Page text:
Poverty, Violence, and Health: The Impact of Domestic Violence During Pregnancy on Newborn Health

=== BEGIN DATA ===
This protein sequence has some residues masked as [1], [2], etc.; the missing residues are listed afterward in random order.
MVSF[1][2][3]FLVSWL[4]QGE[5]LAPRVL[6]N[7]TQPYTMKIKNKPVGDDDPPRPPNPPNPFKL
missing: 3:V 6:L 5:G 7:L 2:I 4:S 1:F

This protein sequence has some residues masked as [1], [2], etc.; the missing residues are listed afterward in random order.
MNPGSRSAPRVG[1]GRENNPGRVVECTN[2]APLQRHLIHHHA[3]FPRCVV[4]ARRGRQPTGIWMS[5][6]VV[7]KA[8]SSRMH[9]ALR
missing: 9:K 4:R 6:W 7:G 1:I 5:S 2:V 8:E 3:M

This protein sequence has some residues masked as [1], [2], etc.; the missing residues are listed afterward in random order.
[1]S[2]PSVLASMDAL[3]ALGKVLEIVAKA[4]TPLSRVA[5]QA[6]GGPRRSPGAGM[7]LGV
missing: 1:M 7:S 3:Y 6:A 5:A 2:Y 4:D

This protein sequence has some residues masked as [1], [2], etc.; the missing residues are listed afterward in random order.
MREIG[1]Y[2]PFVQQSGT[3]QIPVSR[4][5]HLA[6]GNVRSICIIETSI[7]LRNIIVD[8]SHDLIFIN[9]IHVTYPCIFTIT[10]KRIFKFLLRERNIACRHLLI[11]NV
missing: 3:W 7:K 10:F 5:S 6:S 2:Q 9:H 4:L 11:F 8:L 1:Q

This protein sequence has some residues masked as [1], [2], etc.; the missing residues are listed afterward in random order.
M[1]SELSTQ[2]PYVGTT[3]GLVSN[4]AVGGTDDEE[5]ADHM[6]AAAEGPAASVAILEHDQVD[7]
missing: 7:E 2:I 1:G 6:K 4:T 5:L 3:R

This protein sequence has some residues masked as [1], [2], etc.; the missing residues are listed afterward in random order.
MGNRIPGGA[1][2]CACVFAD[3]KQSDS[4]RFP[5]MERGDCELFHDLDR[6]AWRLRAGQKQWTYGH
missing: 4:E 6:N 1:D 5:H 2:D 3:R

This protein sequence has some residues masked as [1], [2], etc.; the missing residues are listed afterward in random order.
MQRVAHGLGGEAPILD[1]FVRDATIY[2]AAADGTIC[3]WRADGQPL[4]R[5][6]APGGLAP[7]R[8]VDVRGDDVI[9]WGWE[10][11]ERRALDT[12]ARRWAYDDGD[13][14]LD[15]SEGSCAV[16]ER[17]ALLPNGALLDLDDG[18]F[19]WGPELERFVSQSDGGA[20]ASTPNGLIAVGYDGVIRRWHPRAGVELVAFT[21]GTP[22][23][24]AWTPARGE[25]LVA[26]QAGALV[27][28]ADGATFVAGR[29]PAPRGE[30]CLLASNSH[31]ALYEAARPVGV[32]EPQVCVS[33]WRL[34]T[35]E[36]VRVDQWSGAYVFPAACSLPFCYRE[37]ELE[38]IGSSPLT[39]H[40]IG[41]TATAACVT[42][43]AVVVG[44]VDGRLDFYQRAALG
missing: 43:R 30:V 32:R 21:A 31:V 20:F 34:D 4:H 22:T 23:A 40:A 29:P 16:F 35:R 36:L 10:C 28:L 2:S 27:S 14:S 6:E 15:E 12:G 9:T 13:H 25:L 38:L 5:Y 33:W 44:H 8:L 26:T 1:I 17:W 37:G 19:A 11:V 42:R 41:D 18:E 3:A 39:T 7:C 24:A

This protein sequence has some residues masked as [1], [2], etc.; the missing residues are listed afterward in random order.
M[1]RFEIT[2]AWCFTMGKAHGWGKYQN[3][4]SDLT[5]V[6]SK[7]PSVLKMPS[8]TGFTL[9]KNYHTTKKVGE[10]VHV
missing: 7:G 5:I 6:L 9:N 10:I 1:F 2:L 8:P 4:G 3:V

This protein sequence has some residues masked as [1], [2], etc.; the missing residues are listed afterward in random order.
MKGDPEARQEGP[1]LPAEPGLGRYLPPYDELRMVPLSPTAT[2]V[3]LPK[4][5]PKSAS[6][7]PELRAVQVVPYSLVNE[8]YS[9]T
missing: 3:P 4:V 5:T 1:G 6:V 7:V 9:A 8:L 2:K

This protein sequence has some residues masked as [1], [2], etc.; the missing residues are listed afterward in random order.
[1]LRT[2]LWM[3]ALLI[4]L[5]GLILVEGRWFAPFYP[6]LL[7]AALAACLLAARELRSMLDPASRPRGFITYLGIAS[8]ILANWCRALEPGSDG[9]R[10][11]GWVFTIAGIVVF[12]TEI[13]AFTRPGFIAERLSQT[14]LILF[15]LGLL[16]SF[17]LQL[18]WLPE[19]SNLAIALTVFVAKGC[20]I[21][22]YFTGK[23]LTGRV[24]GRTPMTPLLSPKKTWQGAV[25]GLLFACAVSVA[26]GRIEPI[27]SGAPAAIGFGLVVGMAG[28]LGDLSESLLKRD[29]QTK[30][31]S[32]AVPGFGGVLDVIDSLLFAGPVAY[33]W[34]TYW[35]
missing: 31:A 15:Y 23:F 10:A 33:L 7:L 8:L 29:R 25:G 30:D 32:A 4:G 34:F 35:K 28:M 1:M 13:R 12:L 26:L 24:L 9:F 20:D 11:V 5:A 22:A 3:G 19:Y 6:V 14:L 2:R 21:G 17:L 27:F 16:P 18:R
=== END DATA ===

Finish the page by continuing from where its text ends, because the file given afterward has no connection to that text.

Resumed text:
Two percent of women in the United States suffer from intimate partner violence annually, with poor and minority women disproportionately affected. I provide evidence of an important negative externality associated with domestic violence by estimating a negative and causal relationship between violence during pregnancy and newborn health, exploiting variation in the enforcement of laws against domestic violence for identification. I find that hospitalization for an assault while pregnant reduces birth weight by 163 grams. This sheds new light on the infant health production process as well as observed income gradients in health given that poor mothers are disproportionately affected by violence.
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